That’s a good question. He was funny. At one point, uh, I’m thrown out the window at Charlie’s Fun Ranch, and I come out the window and I roll on Diamond Dallas’ feet. I stand on my hands and knees. He’s gonna shoot me in the ribs. So he shot me in the ribs and it hurts. Because I had no pad. So I said “ow”, and so they said, “ok, ok, let’s take it one more time and give you a pad this time.” So I got a pad, but the pad was like a piece of plywood [laughs]. Then we did another take and he hit me again and thought he could shoot a little harder because I now had a pad, but it really hurt. It hurts more than that. I love it. Fortunately, the pain subsided after a few months, however [I cherished] that I was shot in the ribs by a heavyweight champion.

Very cool. I saw that you used to be a writer and you contributed to National Lampoon among a few other magazines. Do you have a favorite piece from your writing days?

I have done many interviews with scientists in a magazine called Omni and some of the Omni interviews. Peter Hagelstein, Carlton Gajdusek, Linus Pauling. I think if you just Google, “Moseley Omni interviews,” you probably come up with some of those. So those are pretty cool. I also wrote a cool poem for Dance Magazine called “In Full Swing. That was what I did. I worked seven or eight years as a freelance writer after I started my career in Boston as a copywriter at an advertising agency. So somehow that led to freelance writing in New York, which then led to Chop Top, which led to a 30-year career in the horror business. [laughs] So I’m sure there is logic somewhere.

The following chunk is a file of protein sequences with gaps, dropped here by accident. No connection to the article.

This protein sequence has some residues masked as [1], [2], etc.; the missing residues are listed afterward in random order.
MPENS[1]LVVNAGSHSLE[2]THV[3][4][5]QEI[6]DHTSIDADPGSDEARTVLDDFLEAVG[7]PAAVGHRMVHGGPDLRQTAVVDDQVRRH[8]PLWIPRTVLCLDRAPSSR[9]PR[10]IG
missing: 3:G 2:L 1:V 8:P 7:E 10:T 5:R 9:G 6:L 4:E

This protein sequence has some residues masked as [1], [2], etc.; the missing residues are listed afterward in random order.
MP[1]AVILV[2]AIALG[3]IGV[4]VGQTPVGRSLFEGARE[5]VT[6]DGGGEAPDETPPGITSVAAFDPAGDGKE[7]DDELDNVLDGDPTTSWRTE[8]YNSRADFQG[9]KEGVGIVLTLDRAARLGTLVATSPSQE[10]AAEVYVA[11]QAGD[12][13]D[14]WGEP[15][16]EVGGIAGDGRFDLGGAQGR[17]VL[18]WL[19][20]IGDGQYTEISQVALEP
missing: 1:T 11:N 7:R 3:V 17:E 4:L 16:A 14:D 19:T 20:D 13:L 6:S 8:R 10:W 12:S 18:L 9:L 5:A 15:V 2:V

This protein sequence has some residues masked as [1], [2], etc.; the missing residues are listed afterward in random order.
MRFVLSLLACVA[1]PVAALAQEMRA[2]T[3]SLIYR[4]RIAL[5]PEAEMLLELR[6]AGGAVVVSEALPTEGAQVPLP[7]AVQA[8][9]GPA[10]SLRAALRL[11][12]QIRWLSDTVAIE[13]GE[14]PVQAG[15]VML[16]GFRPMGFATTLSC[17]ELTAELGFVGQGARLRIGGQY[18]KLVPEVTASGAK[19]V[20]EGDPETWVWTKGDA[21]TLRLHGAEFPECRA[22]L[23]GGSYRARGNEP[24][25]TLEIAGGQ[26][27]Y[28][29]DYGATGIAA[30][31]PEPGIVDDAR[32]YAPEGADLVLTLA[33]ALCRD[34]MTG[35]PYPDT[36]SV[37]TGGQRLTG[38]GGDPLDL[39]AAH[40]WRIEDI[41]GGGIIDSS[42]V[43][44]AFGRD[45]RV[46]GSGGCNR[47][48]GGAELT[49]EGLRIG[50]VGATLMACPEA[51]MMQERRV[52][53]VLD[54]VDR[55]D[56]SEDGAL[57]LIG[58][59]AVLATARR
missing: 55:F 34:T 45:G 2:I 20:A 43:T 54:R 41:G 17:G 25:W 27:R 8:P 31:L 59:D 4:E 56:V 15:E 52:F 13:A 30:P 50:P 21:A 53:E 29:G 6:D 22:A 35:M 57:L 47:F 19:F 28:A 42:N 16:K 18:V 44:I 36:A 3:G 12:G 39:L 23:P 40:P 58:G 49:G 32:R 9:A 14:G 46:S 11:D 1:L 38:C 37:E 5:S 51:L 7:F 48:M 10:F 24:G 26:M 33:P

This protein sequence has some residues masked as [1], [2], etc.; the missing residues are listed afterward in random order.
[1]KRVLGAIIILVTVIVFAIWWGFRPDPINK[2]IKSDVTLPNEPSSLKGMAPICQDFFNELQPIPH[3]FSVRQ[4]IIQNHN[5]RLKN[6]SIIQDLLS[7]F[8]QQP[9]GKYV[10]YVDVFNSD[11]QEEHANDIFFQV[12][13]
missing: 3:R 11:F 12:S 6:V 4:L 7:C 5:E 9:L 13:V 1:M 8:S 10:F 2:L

What a wild career, and when we talk about wild, Zion is such a unique director. I wanted to ask, were there any surprises to work with him or was it a more traditional film experience?

We did not speak much because I’m not sure how much English he knows. I hardly know Japanese. I can say Arigato and Shinkansen because I’m a big train guy, that’s the ball train. So we communicated via a translator when there were specific instructions, but for the most part we communicated with laughter and friendly gestures, thumbs up and laughter. When he got his back, that was not good [laughs].

Which was very interesting because it just shows you that in film making and a lot of art, the spoken language and I also think the written language is not always that necessary. I basically understood, I got the general idea whether I was doing something not enough or too much. I found that there was no obstacle at all to enjoying the work and doing the best job that the director wanted from me.